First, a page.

"I see thee yet, in form as palpable As this which now I draw. Thou marshall’st me the way that I was going, And such an instrument I was to use. Mine eyes are made the fools o' th' other senses, Or else worth all the rest. I see thee still, And on thy blade and dudgeon gouts of blood, Which was not so before. There’s no such thing. It is the bloody business which inform"
"I’m going now. The murder is as good as done. The bell is telling me to do it. Don’t listen to the bell, Duncan, because it summons you either to heaven or to hell."
"Oh no, I’m afraid the servants woke up, and the murder didn’t happen. For us to attempt murder and not succeed would ruin us. (She hears a noise.) Listen to that! I put the servants' daggers where Macbeth would find them. He couldn’t have missed them. If Duncan hadn’t reminded me of my father when I saw him sleeping, I would have killed him myself."
"I’ll go no more: I am afraid to think what I have done; Look on ’t again I dare not"
" Infirm of purpose! Give me the daggers. The sleeping and the dead Are but as pictures. 'Tis the eye of childhood That fears a painted devil. If he do bleed, I’ll gild the faces of the grooms withal, For it must seem their guilt."
After a lot of convincing, Lady Macbeth was able to change Macbeth's perspective. As he wanders through hallways of his home, he imagines a dagger, and this shows that he is feeling guilty and that he is not completely sure of what he is about to do. After all, he still knows what he is doing is wrong. His wife was able to get in his head, and that is one of his reoccurring weaknesses.
" Whence is that knocking? How is ’t with me when every noise appals me? What hands are here? Ha! They pluck out mine eyes."
"My hands are of your color, but I shame To wear a heart so white."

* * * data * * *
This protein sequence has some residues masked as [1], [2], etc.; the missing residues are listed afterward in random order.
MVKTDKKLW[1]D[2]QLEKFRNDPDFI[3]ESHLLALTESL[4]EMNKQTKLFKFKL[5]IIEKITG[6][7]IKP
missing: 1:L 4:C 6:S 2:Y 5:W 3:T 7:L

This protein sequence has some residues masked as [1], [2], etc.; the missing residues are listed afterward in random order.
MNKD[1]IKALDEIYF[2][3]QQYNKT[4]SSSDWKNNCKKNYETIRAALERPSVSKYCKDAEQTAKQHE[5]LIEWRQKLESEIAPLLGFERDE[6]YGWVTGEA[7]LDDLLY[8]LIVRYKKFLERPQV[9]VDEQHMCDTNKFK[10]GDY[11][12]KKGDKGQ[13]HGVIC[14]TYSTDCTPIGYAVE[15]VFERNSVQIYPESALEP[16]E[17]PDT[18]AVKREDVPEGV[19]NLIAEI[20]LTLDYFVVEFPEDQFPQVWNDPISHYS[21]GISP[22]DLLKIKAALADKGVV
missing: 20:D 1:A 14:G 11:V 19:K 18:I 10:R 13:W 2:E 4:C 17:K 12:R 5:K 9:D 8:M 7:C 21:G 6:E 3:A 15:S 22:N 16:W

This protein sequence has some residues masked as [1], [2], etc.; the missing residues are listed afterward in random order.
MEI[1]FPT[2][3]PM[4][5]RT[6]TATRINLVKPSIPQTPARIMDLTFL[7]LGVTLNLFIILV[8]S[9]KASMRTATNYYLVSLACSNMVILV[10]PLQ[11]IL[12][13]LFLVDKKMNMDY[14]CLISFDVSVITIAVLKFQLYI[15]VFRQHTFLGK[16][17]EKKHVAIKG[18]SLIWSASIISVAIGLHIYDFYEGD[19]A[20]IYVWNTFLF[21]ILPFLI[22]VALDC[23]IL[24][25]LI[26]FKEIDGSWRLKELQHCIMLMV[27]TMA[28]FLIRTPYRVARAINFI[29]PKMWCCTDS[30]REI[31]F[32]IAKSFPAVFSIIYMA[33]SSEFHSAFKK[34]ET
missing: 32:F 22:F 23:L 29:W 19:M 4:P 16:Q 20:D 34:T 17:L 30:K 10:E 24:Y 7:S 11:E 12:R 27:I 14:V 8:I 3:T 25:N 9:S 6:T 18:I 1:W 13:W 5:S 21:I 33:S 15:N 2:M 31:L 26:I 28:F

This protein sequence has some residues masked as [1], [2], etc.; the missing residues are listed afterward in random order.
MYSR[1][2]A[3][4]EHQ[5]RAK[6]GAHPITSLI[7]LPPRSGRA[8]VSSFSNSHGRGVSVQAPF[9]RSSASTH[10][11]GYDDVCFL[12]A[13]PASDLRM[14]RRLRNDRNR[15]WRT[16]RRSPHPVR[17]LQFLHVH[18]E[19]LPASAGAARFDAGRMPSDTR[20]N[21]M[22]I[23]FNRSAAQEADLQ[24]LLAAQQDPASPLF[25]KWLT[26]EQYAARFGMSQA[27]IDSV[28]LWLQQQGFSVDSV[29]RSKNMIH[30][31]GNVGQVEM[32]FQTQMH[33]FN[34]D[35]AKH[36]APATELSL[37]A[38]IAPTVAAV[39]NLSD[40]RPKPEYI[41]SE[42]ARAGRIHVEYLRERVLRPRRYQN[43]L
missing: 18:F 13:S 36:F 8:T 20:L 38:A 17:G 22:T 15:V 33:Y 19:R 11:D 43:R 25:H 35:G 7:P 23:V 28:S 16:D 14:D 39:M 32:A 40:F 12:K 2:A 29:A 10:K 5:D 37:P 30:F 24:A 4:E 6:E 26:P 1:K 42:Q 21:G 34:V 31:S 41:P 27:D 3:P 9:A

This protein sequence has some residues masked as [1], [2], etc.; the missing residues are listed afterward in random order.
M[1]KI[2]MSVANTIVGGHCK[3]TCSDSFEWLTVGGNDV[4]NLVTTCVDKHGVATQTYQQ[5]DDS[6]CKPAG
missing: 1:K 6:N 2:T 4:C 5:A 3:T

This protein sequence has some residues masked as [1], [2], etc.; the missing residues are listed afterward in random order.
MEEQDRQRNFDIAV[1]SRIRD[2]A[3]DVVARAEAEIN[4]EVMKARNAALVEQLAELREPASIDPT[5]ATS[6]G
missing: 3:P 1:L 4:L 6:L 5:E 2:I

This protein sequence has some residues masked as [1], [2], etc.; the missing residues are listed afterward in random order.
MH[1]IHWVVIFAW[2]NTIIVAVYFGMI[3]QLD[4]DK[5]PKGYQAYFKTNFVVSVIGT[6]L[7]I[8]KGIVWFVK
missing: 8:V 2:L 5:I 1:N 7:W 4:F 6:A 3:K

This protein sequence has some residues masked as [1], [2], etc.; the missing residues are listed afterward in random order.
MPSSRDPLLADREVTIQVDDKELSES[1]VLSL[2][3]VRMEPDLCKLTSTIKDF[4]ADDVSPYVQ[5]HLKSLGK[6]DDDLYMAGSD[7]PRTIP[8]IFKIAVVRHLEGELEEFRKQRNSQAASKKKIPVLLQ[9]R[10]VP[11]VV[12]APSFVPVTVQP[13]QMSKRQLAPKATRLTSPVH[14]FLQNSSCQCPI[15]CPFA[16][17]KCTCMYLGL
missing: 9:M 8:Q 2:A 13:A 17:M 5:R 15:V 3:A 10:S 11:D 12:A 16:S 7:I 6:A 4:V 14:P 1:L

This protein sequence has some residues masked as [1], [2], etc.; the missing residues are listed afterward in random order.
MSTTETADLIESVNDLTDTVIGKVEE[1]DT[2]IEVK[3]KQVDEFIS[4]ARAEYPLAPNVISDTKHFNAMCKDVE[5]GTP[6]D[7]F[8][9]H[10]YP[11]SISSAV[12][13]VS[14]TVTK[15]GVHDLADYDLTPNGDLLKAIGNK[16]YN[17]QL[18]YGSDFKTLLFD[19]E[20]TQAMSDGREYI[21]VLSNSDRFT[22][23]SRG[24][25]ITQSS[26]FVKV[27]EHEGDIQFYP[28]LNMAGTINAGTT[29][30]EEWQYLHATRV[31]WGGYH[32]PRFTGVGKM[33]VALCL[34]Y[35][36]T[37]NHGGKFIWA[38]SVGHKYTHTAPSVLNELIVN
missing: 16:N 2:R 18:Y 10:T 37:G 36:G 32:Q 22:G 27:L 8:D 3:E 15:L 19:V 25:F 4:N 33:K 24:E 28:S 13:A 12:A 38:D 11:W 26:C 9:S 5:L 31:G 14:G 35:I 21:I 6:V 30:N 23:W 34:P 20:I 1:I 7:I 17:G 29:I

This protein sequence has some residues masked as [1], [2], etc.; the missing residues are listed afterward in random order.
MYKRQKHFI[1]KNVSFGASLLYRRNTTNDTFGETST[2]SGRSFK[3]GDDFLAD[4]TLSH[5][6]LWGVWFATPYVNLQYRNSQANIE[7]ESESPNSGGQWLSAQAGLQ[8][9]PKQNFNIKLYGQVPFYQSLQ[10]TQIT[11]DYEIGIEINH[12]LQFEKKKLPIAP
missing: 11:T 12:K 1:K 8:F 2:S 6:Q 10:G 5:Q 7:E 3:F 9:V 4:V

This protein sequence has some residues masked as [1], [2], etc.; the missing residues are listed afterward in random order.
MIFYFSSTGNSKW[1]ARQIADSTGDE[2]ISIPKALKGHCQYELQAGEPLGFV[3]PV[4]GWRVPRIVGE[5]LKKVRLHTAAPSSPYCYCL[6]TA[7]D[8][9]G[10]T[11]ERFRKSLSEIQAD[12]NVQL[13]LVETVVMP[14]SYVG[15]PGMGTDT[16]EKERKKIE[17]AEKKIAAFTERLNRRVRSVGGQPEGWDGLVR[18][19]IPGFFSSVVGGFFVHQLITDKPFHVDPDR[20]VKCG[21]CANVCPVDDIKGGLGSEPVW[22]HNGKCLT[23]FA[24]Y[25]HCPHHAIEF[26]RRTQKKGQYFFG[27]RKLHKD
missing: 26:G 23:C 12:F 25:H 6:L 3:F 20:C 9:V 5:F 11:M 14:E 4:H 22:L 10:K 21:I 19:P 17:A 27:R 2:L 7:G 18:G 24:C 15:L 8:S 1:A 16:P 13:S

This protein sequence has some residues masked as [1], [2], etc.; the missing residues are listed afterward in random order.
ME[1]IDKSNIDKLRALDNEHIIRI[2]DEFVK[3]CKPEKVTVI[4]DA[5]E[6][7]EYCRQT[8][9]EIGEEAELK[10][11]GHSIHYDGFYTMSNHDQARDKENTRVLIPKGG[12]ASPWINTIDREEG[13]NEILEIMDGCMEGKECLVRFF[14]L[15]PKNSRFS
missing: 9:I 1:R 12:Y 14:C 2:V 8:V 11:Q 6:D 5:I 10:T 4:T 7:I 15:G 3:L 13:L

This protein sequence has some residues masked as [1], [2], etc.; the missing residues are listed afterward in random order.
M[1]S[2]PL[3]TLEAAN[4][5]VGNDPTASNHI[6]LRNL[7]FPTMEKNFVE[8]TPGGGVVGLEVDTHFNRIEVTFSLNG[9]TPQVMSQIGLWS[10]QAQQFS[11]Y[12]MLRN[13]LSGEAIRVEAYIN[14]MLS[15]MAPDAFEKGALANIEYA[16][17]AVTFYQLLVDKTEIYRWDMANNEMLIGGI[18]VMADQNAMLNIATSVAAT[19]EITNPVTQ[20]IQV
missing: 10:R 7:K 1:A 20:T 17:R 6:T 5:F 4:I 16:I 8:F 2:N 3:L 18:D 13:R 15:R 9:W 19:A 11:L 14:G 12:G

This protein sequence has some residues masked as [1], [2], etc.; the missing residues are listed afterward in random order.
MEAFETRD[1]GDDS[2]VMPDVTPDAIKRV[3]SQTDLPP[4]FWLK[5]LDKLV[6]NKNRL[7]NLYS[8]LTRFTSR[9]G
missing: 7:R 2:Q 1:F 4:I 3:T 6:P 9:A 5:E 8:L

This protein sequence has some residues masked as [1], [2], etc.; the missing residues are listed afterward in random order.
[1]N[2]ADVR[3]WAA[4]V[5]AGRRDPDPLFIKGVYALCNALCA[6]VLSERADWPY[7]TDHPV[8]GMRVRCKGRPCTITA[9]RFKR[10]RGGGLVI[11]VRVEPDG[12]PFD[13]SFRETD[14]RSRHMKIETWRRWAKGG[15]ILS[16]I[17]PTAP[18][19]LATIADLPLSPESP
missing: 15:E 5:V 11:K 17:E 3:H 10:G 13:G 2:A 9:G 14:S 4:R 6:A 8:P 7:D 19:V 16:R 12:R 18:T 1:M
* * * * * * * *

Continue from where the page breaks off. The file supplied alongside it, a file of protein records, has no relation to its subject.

Lady Macbeth's ruthlessness comes out in this scene, as she wastes no time worrying if her husband committed the crime. She is the real mastermind behind this tragedy and wants to do anything in her power to make sure she gets what she wants. She believes to be more of a man than her husband, and tells herself she should have been the one to kill Duncan, as she knows Macbeth is not strong enough.
"Woe, alas! What, in our house?"
Macbeth is terrified of what he just did. He is so afraid that he can't even bring himself to clean up the blade. His character is getting more and more guilty, as he keeps realizing that what he did is horrible. On the other hand, his wife is so determined to execute her plan perfectly, and she is still angry at him, as he is not showing masculinity and he is letting his emotions get the best of him. She knows they now need to cover up their tracks, and blame it on the servants.
"What will you do? Let’s not consort with them.To show an unfelt sorrow is an office Which the false man does easy. I’ll to England."
" To Ireland, I. Our separated fortune Shall keep us both the safer. Where we are,There’s daggers in men’s smiles. The near in blood,The nearer bloody."
Once again, he sees blood on his hands and is very worried about it, but she shrugs it off and points out how he is too weak to be doing this. The contrast between these two characters is very strong now, but Macbeth has developed into following his heart and emotions, while Lady Macbeth remains cold and determined.
In one of the final scenes of Act 2, Lady Macbeth and her husband pretend to be shocked. Lady Macbeth has now executed her plan fully, and she cannot wait to be able to be called Queen. She puts on an act and even tells the men that she cannot handle this information, and seems terrified and shocked about her King's death.
" O Banquo, Banquo, Our royal master’s murdered!"
After their father's death, Malcolm and his brother decide to flee. They know someone in the castle must have killed the King, and they do not want to take risks. They know whoever did it will probably come back to find them. That is exactly what Macbeth decides to do, as he wants nothing in the way of the throne. This once again proved that he is selfish and does not care for human lives.